A Weekend Trip To Coorg
Coorg is famous for its natural beauty and lush green cover. And the climate? Coorg weather is the reason why many Kannadigas rush to Madikeri and the other towns in the foresty district. So how do you plan a weekend trip to Coorg? Here’s all you the info you need.
In this blog post, you’ll find everything you need to know to plan a trip to Coorg in Karnataka, India, including details on where to stay in Coorg, what to eat, which monuments to visit, where to go trekking, and how to do a fun road trip from Bangalore to Coorg on a budget!
Coorg, The Scotland of India
Coorg is often called ‘The Scotland of India’ because of its misty landscape, great weather and lush green natural beauty. And Coorg is officially known as Kodagu and its often considered as the best hill station in Karnataka.
Kodagu or Coorg is actually a large district with many towns in it like Virajpet, Gundlupet, Madikeri, Bhagamandala, Kushalnagar. It is also home to the Bandipur, Nagarhole Reserve forests and the Brahmagiri Rainforest too. If you want to do a weekend trip to Coorg for the first time, then the best place to start at is Madikeri.
What is the best time to visit Coorg?
Coorg weather is mostly pleasant and chilly throughout the year, except in the summer when the temperatures can soar during daytime. June to March are perfect for visiting and sightseeing in the towns. The monsoon brings heavy rainfall in Coorg and results in flooding, landslides and destruction often, so it may be worth wile to avoid July-August if the weather is not good. October to February will always be great to visit and especially so, if you want to go trekking in the nearby mountains. The usual Coorg temperature hovers between 15ºC to 33ºC depending on the time of the day and the season.
We visited in February and the weather was very pleasant. But if you like greenery, then September may be the best time to visit.
Road trip through the Western Ghats
Consider driving to Coorg either by car or bike, because the roads pass through very scenic spots. The Nagarhole National Park and Bandipur Forest are the best wildlife parks where you can get lucky to see tigers and elephants. And there are numerous fields and villages enroute to admire the simple, rustic lifestyle in rural Karnataka. Reaching Coorg from Bangalore also takes only 5 hours!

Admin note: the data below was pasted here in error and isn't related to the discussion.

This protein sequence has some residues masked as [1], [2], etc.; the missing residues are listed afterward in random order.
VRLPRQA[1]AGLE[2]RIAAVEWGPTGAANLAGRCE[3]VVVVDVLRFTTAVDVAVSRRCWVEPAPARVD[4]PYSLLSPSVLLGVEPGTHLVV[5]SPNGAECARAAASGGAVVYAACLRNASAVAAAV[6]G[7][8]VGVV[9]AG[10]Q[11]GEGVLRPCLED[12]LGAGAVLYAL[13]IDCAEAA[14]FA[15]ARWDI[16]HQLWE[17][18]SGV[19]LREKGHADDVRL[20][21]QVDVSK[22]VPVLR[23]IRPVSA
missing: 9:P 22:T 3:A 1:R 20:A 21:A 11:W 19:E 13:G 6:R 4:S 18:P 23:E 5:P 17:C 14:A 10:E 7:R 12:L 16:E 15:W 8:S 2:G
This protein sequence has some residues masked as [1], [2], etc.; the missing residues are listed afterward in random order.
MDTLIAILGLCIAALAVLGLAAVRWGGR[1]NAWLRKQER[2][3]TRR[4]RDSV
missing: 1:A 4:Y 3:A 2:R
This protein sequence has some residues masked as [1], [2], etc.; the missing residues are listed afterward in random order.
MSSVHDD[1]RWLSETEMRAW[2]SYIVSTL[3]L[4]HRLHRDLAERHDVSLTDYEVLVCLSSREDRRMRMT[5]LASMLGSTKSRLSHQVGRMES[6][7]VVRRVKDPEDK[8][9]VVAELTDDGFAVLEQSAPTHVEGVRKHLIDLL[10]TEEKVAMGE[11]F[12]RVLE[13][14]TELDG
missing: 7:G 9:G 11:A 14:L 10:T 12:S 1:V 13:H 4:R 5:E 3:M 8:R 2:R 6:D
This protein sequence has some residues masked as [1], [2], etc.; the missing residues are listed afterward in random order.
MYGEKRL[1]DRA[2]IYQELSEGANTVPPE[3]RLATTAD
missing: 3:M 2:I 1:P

If you are driving into to Kerala, you might also pass through the Brahmagiri Forest Reserve which is even more picturesque but animal sightings are far fewer. However you might still find a Malabar Flying Squirrel hopping between the canopies.
Check out the best hotels and homestays here
Explore Madikeri and admire its tourist spots
Madikeri is the most popular town in Coorg and is the starting point for sightseeing in the region. There are many hotels and resorts in Madikeri and restaurants, cafes and street food can be found all over the town. There are a few spots in Madikeri which are worth visiting like Raja Seat, Omkareshwara Temple, the Madikeri Fort and Abbey Falls.
Raja Seat is the central view point in Madikeri and offers one of the best panoramic views of Coorg. There’s a balcony overlooking the endless forest cover as it merges into the misty skies at the horizon. There is also a flower garden, a fountain and a few street food stalls selling yummy bhel puri, home-made chocolates and spiced mango slices!
Tip: Visit Raja Seat in the earlier half of the mornings or later in the evenings at Sunset to enjoy the best views of the valley.
Pray at the Tala Kaveri Temple
Tala Kaveri is the origin of the Cauvery (Kaveri) river, the lifeline of southern Karnataka and Tamil Nadu. The river starts as a rock spring high up in the mountains of the Western Ghats and there is a temple sanctifying the spring. Besides being a pilgrimage spot, the temple is often engulfed in the clouds making for a beautiful view.
There is a small fee for vehicles entering the are, but parking is free. Go before 5 pm, though. Expect to spend around 30 minutes here.
Check out the best hotels and homestays here
Chill out at Nisargadhama
Nisargadhama is in Kushalnagar, another small town in Coorg. It is a government-run recreational park created on an island in the Cauvery river. A hanging-bridge connects the park with the entrance counter (ticket is INR 10). And in the gently flowing river below, you can go paddle boating in INR 50 for ten minutes.
The park has abundant bamboo foliage and a small dear park as well. Although elephant rides are organised, we recommend skipping the cruel act. There is also a small beach on the river banks where visitors can play in the water!
Expect to spend about 2 hours in Nisargadhama.
Tip: If you want to interact with Elephants, visit the Dubare Elephant Camp. It is close to Nisargadhama. Being a government run elephant rest house, the elephants are cared for better here and the fees you pay here goes to the sustenance and protection of the tuskers. Check out their schedule here.
Go trekking in the Western Ghats
The best part about staying in Coorg is how easily accessible the trekking spots in the Western Ghats are. Although it is not advisable to trek this in the monsoon considering the landslides and the leeches, all other months are perfect for a trek. Treks can last between 4 hours to 8 hours and sometimes overnight as well. There are multiple companies organising group treks starting from INR 500 (USD 7). These trips include the services of a guide.
The most popular treks by levels of difficulty are:
- Easy: Mandalpatti (from Madikeri)
- Medium: Nishani Motte (from Bhagamandala)
- Hard: Kumara Parvatha (from Somwarpet)
Check out the best hotels and homestays here
Visit Namdroling Monastery
This is one of our favourite places in Coorg! Set up in 1963 by a disciple of the Dalai Lama, Namdroling Monastery is the second largest settlement of the Tibetan Lamas in India after the one in Tawang, Arunachal Pradesh. It is home to over 5,000 monks and nuns.
The Namdroling Monastery is located in Bylakuppe, another small town near Kushalnagar.